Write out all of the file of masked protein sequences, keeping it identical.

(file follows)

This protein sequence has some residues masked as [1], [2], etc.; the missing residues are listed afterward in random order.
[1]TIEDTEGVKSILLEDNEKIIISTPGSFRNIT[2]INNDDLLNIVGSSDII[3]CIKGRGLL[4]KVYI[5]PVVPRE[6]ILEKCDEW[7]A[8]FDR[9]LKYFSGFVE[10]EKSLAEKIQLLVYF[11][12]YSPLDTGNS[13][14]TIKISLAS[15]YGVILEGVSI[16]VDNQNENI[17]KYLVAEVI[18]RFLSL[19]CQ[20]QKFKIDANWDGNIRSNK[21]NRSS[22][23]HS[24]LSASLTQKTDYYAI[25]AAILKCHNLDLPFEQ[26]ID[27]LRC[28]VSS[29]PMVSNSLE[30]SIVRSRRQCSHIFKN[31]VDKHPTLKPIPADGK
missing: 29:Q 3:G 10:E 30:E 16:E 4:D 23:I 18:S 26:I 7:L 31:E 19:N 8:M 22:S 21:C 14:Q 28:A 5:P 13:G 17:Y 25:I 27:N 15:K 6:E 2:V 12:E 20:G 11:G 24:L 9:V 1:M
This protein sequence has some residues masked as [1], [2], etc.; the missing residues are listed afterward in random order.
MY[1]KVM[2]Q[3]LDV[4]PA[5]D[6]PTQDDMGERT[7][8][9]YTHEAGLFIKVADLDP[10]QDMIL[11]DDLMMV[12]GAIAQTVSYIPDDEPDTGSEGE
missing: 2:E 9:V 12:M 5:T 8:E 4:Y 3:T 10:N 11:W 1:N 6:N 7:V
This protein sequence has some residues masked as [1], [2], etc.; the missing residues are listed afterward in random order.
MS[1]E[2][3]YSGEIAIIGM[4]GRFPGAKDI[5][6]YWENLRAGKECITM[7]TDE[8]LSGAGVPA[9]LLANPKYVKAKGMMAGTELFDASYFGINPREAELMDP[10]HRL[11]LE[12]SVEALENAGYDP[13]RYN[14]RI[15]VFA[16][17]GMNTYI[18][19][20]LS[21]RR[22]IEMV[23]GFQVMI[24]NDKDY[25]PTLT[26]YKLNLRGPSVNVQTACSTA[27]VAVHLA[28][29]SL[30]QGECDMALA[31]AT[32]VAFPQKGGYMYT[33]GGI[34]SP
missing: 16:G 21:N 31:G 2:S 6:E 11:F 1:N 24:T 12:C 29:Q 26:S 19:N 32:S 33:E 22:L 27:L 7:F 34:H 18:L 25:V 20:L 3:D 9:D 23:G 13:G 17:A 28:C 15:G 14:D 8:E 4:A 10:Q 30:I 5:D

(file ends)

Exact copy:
This protein sequence has some residues masked as [1], [2], etc.; the missing residues are listed afterward in random order.
[1]TIEDTEGVKSILLEDNEKIIISTPGSFRNIT[2]INNDDLLNIVGSSDII[3]CIKGRGLL[4]KVYI[5]PVVPRE[6]ILEKCDEW[7]A[8]FDR[9]LKYFSGFVE[10]EKSLAEKIQLLVYF[11][12]YSPLDTGNS[13][14]TIKISLAS[15]YGVILEGVSI[16]VDNQNENI[17]KYLVAEVI[18]RFLSL[19]CQ[20]QKFKIDANWDGNIRSNK[21]NRSS[22][23]HS[24]LSASLTQKTDYYAI[25]AAILKCHNLDLPFEQ[26]ID[27]LRC[28]VSS[29]PMVSNSLE[30]SIVRSRRQCSHIFKN[31]VDKHPTLKPIPADGK
missing: 29:Q 3:G 10:E 30:E 16:E 4:D 23:I 18:S 26:I 7:L 31:E 19:N 8:M 22:S 21:C 14:Q 28:A 5:P 13:G 17:Y 25:I 27:N 15:K 6:E 2:V 12:E 20:G 11:G 24:L 9:V 1:M
This protein sequence has some residues masked as [1], [2], etc.; the missing residues are listed afterward in random order.
MY[1]KVM[2]Q[3]LDV[4]PA[5]D[6]PTQDDMGERT[7][8][9]YTHEAGLFIKVADLDP[10]QDMIL[11]DDLMMV[12]GAIAQTVSYIPDDEPDTGSEGE
missing: 2:E 9:V 12:M 5:T 8:E 4:Y 3:T 10:N 11:W 1:N 6:N 7:V
This protein sequence has some residues masked as [1], [2], etc.; the missing residues are listed afterward in random order.
MS[1]E[2][3]YSGEIAIIGM[4]GRFPGAKDI[5][6]YWENLRAGKECITM[7]TDE[8]LSGAGVPA[9]LLANPKYVKAKGMMAGTELFDASYFGINPREAELMDP[10]HRL[11]LE[12]SVEALENAGYDP[13]RYN[14]RI[15]VFA[16][17]GMNTYI[18][19][20]LS[21]RR[22]IEMV[23]GFQVMI[24]NDKDY[25]PTLT[26]YKLNLRGPSVNVQTACSTA[27]VAVHLA[28][29]SL[30]QGECDMALA[31]AT[32]VAFPQKGGYMYT[33]GGI[34]SP
missing: 16:G 21:N 31:G 2:S 6:E 11:F 1:N 24:T 12:C 29:Q 26:S 19:N 32:S 33:E 22:L 27:L 7:F 34:H 18:L 25:V 20:L 3:D 9:D 23:G 13:G 17:A 28:C 15:G 14:D 8:E 4:A 10:Q 30:I 5:D